Newbie Solidworks + Mach3


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  1. #1
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    Default Solidworks + Mach3

    Hi All,

    We use Solidworks to design 3D models and have decided to invest in a Syil X4 Standard Mill for the manufacture of our mold tools.

    We will be using Mach3 to control the mill and so we are looking for an affordable CAM solution that we can export from Solidworks, be it native, IGES, STEP.

    There is a surprising number of CAM software out there and as usual budget is tight so something like SolidCAM would be out of the question.

    I am not sure what the pros and cons are of the different packages and features and wondered if someone could point us in the right direction.

    Many thanks in advance.

    Simon

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    I think one of (if not the) lowest cost options to operate within SolidWorks will be BobCAM. Not the standalone BobCAD package, but he SolidWorks add-in.

    If you don't need to work within SolidWorks, I think you would have many more options.

    CAD, CAM, Scanning, Modelling, Machining and more. http://www.mcpii.com/3dservices.html


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    Hi Macphil,

    We dont necessarily need it to be an addin in Solidworks, although it would of course be good to have that integration which could make things easier as SW is installed on our workstation in the design office and we dont have SW installed on the PC running the mill.

    What I have seen of add ins for Solidworks, they have been in the thousands of $ and at the moment, we cant justify that cost.

    We can of course export SW files to IGES, STEP etc, or maybe the CAM software could import the SW file.

    The CAM / MACH3 / CNC side of things is all new to me as we have brought this process in house as we make low volume one of tools.

    Any help would be much appreciated.

    Simon



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    Unfortunately this is a pretty common problem and one that most can't objectively give input on. There many lower cost CAM packages out there. Most of the people that use them know one very well, and of course think it is best! They lack the objectivity and experience on "all" or even many of the packages needed to give a balanced recommendation. I fall in that camp as well. I know BobCAD pretty well. It works great for most of what I do, but does have a learning curve to it (I highly recommend your primary user goes to the BobCAD 3-day training course). I have heard very good posts from users of other packages. Don't let the "list" price for BobCAD put it out of the running, they are VERY flexible on price, and I would not pay over $800 for a seat with "all the bells and whistles".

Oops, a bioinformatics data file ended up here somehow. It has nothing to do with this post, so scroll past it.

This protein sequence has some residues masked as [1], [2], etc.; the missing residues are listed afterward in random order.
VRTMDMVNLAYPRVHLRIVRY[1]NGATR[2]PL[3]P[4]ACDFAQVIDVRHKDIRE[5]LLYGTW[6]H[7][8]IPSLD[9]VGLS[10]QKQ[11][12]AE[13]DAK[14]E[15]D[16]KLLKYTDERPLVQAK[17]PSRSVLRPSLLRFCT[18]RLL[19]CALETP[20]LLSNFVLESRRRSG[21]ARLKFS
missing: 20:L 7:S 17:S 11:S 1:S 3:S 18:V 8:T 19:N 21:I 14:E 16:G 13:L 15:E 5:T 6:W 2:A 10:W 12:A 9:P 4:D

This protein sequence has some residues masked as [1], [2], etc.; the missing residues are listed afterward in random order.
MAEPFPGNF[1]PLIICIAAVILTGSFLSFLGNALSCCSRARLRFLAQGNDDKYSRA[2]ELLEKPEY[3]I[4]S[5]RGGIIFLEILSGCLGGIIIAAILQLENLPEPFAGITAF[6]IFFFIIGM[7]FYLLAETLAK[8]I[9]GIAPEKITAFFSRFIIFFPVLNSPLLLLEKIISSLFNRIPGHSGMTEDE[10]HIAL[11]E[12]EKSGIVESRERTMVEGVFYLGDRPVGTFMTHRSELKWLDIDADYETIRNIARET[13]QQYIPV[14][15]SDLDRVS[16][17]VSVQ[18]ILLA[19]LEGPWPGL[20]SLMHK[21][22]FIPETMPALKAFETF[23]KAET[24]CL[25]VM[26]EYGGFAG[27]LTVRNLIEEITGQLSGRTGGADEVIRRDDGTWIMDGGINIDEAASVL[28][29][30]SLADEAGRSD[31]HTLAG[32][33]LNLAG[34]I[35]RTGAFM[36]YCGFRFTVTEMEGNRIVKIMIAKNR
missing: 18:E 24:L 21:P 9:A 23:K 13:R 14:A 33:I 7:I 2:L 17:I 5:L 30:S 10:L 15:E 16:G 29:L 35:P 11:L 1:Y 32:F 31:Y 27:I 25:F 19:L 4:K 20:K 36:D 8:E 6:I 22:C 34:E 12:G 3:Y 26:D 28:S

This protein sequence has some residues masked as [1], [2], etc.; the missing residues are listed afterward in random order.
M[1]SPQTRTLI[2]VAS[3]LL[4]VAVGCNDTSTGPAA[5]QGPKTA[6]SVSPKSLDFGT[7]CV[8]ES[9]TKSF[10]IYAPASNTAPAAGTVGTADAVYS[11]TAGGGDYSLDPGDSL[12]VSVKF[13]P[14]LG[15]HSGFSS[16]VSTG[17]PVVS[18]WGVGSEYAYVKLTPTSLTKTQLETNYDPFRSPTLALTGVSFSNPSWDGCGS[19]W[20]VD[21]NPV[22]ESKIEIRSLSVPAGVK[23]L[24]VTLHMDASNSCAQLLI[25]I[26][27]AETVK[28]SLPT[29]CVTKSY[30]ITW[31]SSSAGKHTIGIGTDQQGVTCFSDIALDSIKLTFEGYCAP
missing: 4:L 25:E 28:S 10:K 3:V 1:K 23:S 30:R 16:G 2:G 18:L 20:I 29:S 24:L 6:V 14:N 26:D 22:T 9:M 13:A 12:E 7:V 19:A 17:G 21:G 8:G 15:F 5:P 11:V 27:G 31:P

Here is a graphic of the packages in the "Hobbyist" level - your best bet would be to demo as many as you can so you can find the one that YOU like best...



    The Results are in on the CAM Package Survey « CNCCookbook

    CAD, CAM, Scanning, Modelling, Machining and more. http://www.mcpii.com/3dservices.html


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    mcphil, thanks for posting the link to the CAM survey. If you click through, there is another set of graphs for "pro-priced" software. I know you're not currently considering that, but good to have the radar out there.

    I have put together some thoughts on how to evaluate some of these packages here:

    CNC Software: CAM Software, Simulators, Editors and Utilities

    The bottom line I would emphasize is nobody can choose the best package for you, you'll have to do it yourself. There are so many factors involved and so many packages to choose from. Once you get through that process and get a package and settle on it, you'll become a convert. They're all a trial by fire bootcamp--CAM isn't very easy to learn!

    I say that not to be discouraging, but just to prepare you a little for it. The guidelines I mention from that link are aimed more at the intangibles that will help you get through it and be successful than at any particular feature some package or other has. You'll want to be sure there is a support system available to you that consists not just of the support that comes with the software (many times at extra cost I might add), but also from the community of users. Finding a community that's doing work similar to what you need to do and is well organized to be helpful is one of the things I think is very important when choosing CAM.

    Hope that helps!

    Best,

    Bob Warfield

    Try G-Wizard Machinist's Calculator for free:
    http://www.cnccookbook.com/CCGWizard.html


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